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December 09, 2015

Homegrown Video's Spike Goldberg Passes Torch to New CEO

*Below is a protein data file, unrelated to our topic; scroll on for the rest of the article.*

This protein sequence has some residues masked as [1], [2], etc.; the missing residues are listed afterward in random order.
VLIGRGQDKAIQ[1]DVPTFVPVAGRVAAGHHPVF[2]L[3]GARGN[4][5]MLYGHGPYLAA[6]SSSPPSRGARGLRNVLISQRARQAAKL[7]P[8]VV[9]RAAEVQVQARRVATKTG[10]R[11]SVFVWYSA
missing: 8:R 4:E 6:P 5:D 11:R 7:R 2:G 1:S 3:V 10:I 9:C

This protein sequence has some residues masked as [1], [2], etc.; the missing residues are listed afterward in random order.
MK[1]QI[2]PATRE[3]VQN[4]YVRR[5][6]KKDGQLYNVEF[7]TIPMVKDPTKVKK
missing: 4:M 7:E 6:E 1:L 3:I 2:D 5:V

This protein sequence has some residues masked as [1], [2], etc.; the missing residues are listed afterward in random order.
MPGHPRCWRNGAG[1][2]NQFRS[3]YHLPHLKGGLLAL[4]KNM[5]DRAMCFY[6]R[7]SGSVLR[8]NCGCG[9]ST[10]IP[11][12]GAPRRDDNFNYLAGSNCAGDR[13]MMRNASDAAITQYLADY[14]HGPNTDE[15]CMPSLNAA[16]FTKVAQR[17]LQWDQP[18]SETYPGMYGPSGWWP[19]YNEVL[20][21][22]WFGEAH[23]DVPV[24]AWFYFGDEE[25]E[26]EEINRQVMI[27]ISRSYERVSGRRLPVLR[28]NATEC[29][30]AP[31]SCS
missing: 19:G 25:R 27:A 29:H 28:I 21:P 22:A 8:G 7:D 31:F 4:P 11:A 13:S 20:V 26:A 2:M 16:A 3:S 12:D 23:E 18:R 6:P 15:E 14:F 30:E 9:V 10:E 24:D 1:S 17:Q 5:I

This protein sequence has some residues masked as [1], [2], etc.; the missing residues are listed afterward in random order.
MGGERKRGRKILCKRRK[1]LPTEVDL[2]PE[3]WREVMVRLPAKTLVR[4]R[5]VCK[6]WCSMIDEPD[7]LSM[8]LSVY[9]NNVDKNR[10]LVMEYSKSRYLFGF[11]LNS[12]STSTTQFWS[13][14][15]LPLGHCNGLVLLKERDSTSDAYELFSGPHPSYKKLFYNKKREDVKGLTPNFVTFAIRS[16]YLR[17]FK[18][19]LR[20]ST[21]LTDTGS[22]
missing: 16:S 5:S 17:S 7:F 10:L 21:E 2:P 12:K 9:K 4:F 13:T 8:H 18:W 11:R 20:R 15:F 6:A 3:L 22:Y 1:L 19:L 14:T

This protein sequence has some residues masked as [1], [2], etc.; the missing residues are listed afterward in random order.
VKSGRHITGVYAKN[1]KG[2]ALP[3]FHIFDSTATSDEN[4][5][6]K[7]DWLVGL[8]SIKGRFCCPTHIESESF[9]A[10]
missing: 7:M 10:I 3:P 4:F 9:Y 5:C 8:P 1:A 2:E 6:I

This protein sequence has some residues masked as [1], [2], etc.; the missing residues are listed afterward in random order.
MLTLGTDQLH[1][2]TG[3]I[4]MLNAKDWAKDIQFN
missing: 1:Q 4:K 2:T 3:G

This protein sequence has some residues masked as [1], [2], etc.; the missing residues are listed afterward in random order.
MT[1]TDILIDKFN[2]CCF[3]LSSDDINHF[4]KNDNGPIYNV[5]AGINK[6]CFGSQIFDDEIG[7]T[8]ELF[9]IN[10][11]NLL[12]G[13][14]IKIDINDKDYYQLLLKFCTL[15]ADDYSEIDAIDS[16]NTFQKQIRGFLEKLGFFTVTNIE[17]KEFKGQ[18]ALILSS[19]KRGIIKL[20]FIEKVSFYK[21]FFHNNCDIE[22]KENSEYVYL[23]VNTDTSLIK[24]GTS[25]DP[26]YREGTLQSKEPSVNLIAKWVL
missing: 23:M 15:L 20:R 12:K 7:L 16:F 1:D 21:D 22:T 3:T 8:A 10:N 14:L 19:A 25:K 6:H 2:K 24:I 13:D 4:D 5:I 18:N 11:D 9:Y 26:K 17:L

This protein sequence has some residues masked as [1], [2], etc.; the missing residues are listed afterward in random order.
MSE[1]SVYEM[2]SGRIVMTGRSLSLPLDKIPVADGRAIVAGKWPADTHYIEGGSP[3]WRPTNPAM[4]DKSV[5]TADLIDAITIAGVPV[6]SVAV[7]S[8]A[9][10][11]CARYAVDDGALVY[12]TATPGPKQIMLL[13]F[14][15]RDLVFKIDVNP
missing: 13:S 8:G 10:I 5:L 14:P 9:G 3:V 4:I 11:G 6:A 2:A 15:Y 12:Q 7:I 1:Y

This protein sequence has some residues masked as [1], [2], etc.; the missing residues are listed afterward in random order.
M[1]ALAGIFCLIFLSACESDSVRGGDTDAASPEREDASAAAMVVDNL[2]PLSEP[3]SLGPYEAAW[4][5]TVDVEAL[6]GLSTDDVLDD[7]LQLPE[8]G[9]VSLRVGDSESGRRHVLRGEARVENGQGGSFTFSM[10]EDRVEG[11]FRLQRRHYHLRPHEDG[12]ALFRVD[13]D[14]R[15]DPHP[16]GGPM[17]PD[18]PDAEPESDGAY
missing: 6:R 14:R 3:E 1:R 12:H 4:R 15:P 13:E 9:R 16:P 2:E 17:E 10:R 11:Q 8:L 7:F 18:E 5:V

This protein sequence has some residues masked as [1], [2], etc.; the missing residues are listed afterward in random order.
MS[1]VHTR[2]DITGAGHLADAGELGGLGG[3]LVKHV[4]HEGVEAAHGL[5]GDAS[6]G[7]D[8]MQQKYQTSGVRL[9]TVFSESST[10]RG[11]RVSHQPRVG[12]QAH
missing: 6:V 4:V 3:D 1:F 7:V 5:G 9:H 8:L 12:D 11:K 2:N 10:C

This article originally ran in the December 2016 issue of AVN magazine. Click here to see the online edition. A couple years back, during an AVN interview with Homegrown Video President Farrell Timlake, the subject of his hard-working chief executive officer came up. Talking about how CEO Spike Goldberg took care of the day-to-day operations of Homegrown, Timlake commented, “He does the grind, the stuff that no one else wants to do. So god bless him. I’m going to drink to Spike right now.” Timlake’s light-hearted comment is a tribute to Goldberg’s skills as a numbers guy. “I was for years adamant about running by the metrics, which was impossible to do on the DVD side,” Timlake said. Creating a separate entity for the internet side made it possible to focus on metrics—something Goldberg has done for many years. Now it’s time for Goldberg to raise a glass of his own to celebrate the fact that he’s stepping away from Homegrown’s day-to-day operations. But that doesn’t mean he will be leaving the company—any more than Timlake has himself. Goldberg said he’s looking forward to refocusing on the bigger picture at the company. “I’m going to take on some special projects for Homegrown, but I’ll no longer be stewarding or steering the company. Josh will be doing that going forward—all the fun of my job.” Homegrown’s newly anointed chief executive officer is Josh Marcum (pictured above). Having been promoted to head of operations and chief operating officer in 2013, Marcum is well equipped to hold the reins as CEO. He’s been at Homegrown for about seven years and has been in the online adult industry since 2000. And with Goldberg still on the team working on special projects and Timlake fully engaged with the online community and video submitters, the three-decade-old company is well equipped to handle the challenges facing any company in the adult sphere. Installing Marcum as CEO has been in the works for several months now, but that is only part of the big shifts that have taken place at Homegrown in recent years. As Goldberg explained, “What happened two years ago is we merged the DVD business into the internet business. So we were two separate businesses, and we merged and now we’re one.” Talking to the Homegrown team, it’s clear they bring professionalism to a company that got its start selling content made by amateurs. “One thing in this industry, people don’t treat it like a business—actually having good reports, sitting down and having meetings,” Marcum said. And treating Homegrown like a business is vital to him. Timlake heartily agreed, noting that early on he saw that “tube traffic could be like Moneyball and be entirely stats-driven.” Marcum understood that and helped realize that vision at Homegrown. “That was his defining moment in showing how valuable an employee he is and put him on the path to his leadership role today,” Timlake said. Assisting Homegrown in the DVD business is Girlfriends Films, which took over distribution duties in 2014. And in order to come up with titles that will do well in the marketplace, Marcum said that he puts a high value on listening to his staff. “Passing ideas off to everybody, talking to the guy who just does thumbs and asking his opinion and taking everybody’s opinion and putting it on a whiteboard … The guy who does the thumbs, he talks at the water cooler and he hears what other people say. He might say the things that other people are afraid to say.” Goldberg said, “Online, we really have a good sense of what sells really quick and we’re able to reinforce that and make money this way in a very focused manner. On DVD it’s kinda like you were tossing a stone out and hoping it skips. … By the time you figure out if it’s a good stone, you’re already three to six months into the process, you’re going for your next title. So it’s very hard to capture the zeitgeist of DVD.” But Homegrown is just as much an online business as it is a company that produces DVDs, and both Marcum and Goldberg have plenty to say about that side of the business. “I’ve been doing the internet for 20 years,” Goldberg said. “I’ve watched this industry grow up and become what it is today.” And along the way he and Homegrown have played a role in disputes over piracy, including a well-publicized lawsuit against Acacia Technologies. Marcum, in the biz since 2000, is a child of the free porn era. “My generation grew up on Napster,” he said. Goldberg mused, “Generations have been taught to access porn for free. You have to reconcile yourself with that fact. … I know people in this industry who own companies who would rather go to a free site to watch porn as opposed to going to a paysite. When I started in this business there was something very cool about getting into a site and seeing the inside of the site and how it was created.” Now, however, as Marcum pointed out, porn “became so easy to find.” It’s not enough to offer video content—you have to offer a sense of community. “We try to make a reason to keep your membership and a reason to come there day to day. It’s not just porn.” However, that doesn’t mean throwing in the towel when it comes to piracy. Marcum noted that Homegrown devotes considerable resources to sending out DMCA notices, because without constant vigilance, its stolen content would proliferate over tube and torrent sites. And Goldberg emphasized the need for coordinated efforts between companies. “Much like I did when I fought with Acacia in the past, the industry has to remember to bind itself together at times and work together,” he said. “This industry is like an organism. And if it’s treated like a business and people work off the same set of rules, it grows and it will thrive. If we don’t all cooperate on that level … everybody’s going to be eating each other alive.” Fortunately for the company, its flagship site HomegrownVideo.com does provide a community where fans can get more than they will find in stolen video content. On the membership site, there’s more context. “You have the benefit of community chat and the texturing of history of what people have done and what’s going on in their communities to kind of reinforce what you’re seeing,” Goldberg said. In a video, he explained, “You get a 90-minute crack at explaining something as complicated as a couple opening up their relationship.” Goldberg continued, “I love the context. We’ve seen this for years at Homegrown. You see relationships evolving. And to be able to dig in and see that up close it’s not just porn at the point. It becomes a learning experience for people. We see some amazing things. One time we had a real threesome where this woman started crying because she got jealous of her boyfriend with this other girl. That’s not something you see in porn.” When asked about what he’ll be working on in the future, Goldberg said, “There are challenges that are inherent to this business that are going to continue to become bigger and bigger in the years to come, and I’m going to start to chase some of these structural challenges that running an adult business in this day and age create. Beyond this I can’t really say much yet. … Anybody who’s been in this business now a couple years has seen it so dramatically change, and I feel like it’s dramatically changing yet still.” He added, “society has changed attitudes about porn, and the way to monetize in this business is changing along with it. You really can’t look at a business in this space anymore as just something that’s creating content. You really have to do a lot of other things in order to be a viral entity. Between diversity and best practices, you have to create a business plan and focus that’s going to navigate through that. And fortunately, with Josh taking over I’ll have a lot more time to focus in those directions.” Marcum’s focus is, appropriately, on “the grind,” including the need to react to changes in technology, such as redoing Homegrown’s sites to operate without the use of Flash or JWPlayer. “I think the first thing we’re going to end up doing is streamlining to make it easier to update and to stay up with technology. It won’t be long before there’s 4K everything,” Marcum explained. “To be able to stay constantly updated you have to have a good solid backbone, a good foundation to stay on par with technology.” Keeping up is vital, he said, because consumers these days demand more. “Everybody wants to have the newest tech—the new iPhone, the new Android, the new this. You have to stay with them, because if you don’t, those people leave. … And everything is closed source, so when it’s closed source, you can’t update it yourself, so you’re waiting around for a patch. And when you’re waiting around for a patch, that could make the difference between losing 1 percent of your members or 2 percent of your members.” He understates, “When you have multiple sites it becomes a headache.” And now, as CEO, the headache is all his. As he ended the interview to get back to work he joked, “I’m going to go grow some gray hair.” Pictured: Josh Marcum, left; Spike Goldberg and Farrell Timlake at the the Homegrown Video booth at AEE 2015. Photo by JFK/FUBARWebmasters.com